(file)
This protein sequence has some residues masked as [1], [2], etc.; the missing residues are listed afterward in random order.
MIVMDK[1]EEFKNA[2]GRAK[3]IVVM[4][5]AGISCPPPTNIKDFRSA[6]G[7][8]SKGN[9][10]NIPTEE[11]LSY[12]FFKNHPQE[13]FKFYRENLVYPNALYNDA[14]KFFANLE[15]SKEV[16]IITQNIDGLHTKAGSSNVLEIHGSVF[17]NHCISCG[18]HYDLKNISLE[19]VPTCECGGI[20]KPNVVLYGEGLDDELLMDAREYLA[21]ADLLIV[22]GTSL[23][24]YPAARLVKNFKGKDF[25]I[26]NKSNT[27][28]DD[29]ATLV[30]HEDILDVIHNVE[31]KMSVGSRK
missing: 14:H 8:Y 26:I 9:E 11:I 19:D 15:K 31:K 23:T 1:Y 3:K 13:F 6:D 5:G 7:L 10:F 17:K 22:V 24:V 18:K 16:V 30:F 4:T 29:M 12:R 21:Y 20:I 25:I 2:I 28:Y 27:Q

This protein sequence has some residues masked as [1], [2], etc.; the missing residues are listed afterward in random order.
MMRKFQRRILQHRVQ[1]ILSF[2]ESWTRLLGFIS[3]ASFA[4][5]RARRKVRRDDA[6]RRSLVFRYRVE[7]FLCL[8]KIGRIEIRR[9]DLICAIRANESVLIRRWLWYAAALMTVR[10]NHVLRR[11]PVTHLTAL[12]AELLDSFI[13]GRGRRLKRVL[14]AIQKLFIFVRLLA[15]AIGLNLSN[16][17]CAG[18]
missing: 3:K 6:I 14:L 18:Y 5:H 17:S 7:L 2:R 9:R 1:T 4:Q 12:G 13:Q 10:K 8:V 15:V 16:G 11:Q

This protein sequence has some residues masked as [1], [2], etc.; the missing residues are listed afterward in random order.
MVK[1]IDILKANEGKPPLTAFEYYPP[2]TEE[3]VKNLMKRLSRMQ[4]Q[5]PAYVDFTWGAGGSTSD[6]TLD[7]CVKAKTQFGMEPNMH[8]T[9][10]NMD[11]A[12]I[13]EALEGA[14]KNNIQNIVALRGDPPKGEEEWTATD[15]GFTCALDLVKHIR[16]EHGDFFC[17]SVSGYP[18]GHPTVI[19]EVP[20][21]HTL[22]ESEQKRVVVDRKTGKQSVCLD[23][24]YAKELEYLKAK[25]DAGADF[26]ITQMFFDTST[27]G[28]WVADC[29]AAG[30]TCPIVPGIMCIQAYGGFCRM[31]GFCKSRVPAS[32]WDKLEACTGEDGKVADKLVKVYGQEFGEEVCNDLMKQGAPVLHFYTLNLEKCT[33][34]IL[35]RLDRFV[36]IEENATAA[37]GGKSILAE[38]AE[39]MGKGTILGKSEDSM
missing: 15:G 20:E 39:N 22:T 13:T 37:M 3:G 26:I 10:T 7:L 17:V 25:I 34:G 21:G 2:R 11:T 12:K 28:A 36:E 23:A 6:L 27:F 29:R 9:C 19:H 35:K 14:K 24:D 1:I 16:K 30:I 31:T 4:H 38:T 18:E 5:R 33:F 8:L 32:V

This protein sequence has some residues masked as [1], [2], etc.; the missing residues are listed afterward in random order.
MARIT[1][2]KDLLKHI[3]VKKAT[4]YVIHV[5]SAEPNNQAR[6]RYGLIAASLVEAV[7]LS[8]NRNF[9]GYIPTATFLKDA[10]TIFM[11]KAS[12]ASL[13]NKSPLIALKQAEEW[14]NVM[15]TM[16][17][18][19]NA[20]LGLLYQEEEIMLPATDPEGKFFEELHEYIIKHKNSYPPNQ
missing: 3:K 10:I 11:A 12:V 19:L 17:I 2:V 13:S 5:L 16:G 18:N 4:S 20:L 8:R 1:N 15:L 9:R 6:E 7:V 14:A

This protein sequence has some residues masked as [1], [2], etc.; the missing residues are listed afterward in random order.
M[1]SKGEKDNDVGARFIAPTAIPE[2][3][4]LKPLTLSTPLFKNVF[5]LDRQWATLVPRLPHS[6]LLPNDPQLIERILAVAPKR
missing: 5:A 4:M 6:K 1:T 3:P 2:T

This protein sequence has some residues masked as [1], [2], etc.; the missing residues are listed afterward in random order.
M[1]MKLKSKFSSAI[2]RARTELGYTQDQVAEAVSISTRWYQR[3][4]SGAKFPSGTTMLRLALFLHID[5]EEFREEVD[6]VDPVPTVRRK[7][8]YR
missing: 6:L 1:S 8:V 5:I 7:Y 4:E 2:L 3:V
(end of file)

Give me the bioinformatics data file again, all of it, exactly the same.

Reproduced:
This protein sequence has some residues masked as [1], [2], etc.; the missing residues are listed afterward in random order.
MIVMDK[1]EEFKNA[2]GRAK[3]IVVM[4][5]AGISCPPPTNIKDFRSA[6]G[7][8]SKGN[9][10]NIPTEE[11]LSY[12]FFKNHPQE[13]FKFYRENLVYPNALYNDA[14]KFFANLE[15]SKEV[16]IITQNIDGLHTKAGSSNVLEIHGSVF[17]NHCISCG[18]HYDLKNISLE[19]VPTCECGGI[20]KPNVVLYGEGLDDELLMDAREYLA[21]ADLLIV[22]GTSL[23][24]YPAARLVKNFKGKDF[25]I[26]NKSNT[27][28]DD[29]ATLV[30]HEDILDVIHNVE[31]KMSVGSRK
missing: 14:H 8:Y 26:I 9:E 11:I 19:D 15:K 31:K 23:T 1:Y 3:K 13:F 6:D 5:G 7:L 10:F 17:K 22:V 24:V 18:K 16:V 30:F 4:T 29:M 12:R 21:Y 20:I 25:I 2:I 28:Y 27:Q

This protein sequence has some residues masked as [1], [2], etc.; the missing residues are listed afterward in random order.
MMRKFQRRILQHRVQ[1]ILSF[2]ESWTRLLGFIS[3]ASFA[4][5]RARRKVRRDDA[6]RRSLVFRYRVE[7]FLCL[8]KIGRIEIRR[9]DLICAIRANESVLIRRWLWYAAALMTVR[10]NHVLRR[11]PVTHLTAL[12]AELLDSFI[13]GRGRRLKRVL[14]AIQKLFIFVRLLA[15]AIGLNLSN[16][17]CAG[18]
missing: 3:K 6:I 14:L 18:Y 5:H 17:S 7:L 2:R 9:R 1:T 4:Q 12:G 13:Q 10:K 8:V 15:V 16:G 11:Q

This protein sequence has some residues masked as [1], [2], etc.; the missing residues are listed afterward in random order.
MVK[1]IDILKANEGKPPLTAFEYYPP[2]TEE[3]VKNLMKRLSRMQ[4]Q[5]PAYVDFTWGAGGSTSD[6]TLD[7]CVKAKTQFGMEPNMH[8]T[9][10]NMD[11]A[12]I[13]EALEGA[14]KNNIQNIVALRGDPPKGEEEWTATD[15]GFTCALDLVKHIR[16]EHGDFFC[17]SVSGYP[18]GHPTVI[19]EVP[20][21]HTL[22]ESEQKRVVVDRKTGKQSVCLD[23][24]YAKELEYLKAK[25]DAGADF[26]ITQMFFDTST[27]G[28]WVADC[29]AAG[30]TCPIVPGIMCIQAYGGFCRM[31]GFCKSRVPAS[32]WDKLEACTGEDGKVADKLVKVYGQEFGEEVCNDLMKQGAPVLHFYTLNLEKCT[33][34]IL[35]RLDRFV[36]IEENATAA[37]GGKSILAE[38]AE[39]MGKGTILGKSEDSM
missing: 15:G 20:E 39:N 22:T 13:T 37:M 3:G 26:I 10:T 7:L 17:V 25:I 34:G 21:G 2:R 11:T 12:K 28:A 36:E 23:A 6:L 27:F 29:R 9:C 19:H 35:K 14:K 24:D 1:I 16:K 30:I 31:T 4:H 38:T 18:E 5:R 33:F 8:L 32:V

This protein sequence has some residues masked as [1], [2], etc.; the missing residues are listed afterward in random order.
MARIT[1][2]KDLLKHI[3]VKKAT[4]YVIHV[5]SAEPNNQAR[6]RYGLIAASLVEAV[7]LS[8]NRNF[9]GYIPTATFLKDA[10]TIFM[11]KAS[12]ASL[13]NKSPLIALKQAEEW[14]NVM[15]TM[16][17][18][19]NA[20]LGLLYQEEEIMLPATDPEGKFFEELHEYIIKHKNSYPPNQ
missing: 3:K 10:I 11:A 12:V 19:L 17:I 2:V 13:S 5:L 16:G 18:N 4:S 20:L 8:R 1:N 15:L 9:R 6:E 7:V 14:A

This protein sequence has some residues masked as [1], [2], etc.; the missing residues are listed afterward in random order.
M[1]SKGEKDNDVGARFIAPTAIPE[2][3][4]LKPLTLSTPLFKNVF[5]LDRQWATLVPRLPHS[6]LLPNDPQLIERILAVAPKR
missing: 5:A 4:M 6:K 1:T 3:P 2:T

This protein sequence has some residues masked as [1], [2], etc.; the missing residues are listed afterward in random order.
M[1]MKLKSKFSSAI[2]RARTELGYTQDQVAEAVSISTRWYQR[3][4]SGAKFPSGTTMLRLALFLHID[5]EEFREEVD[6]VDPVPTVRRK[7][8]YR
missing: 6:L 1:S 8:V 5:I 7:Y 4:E 2:L 3:V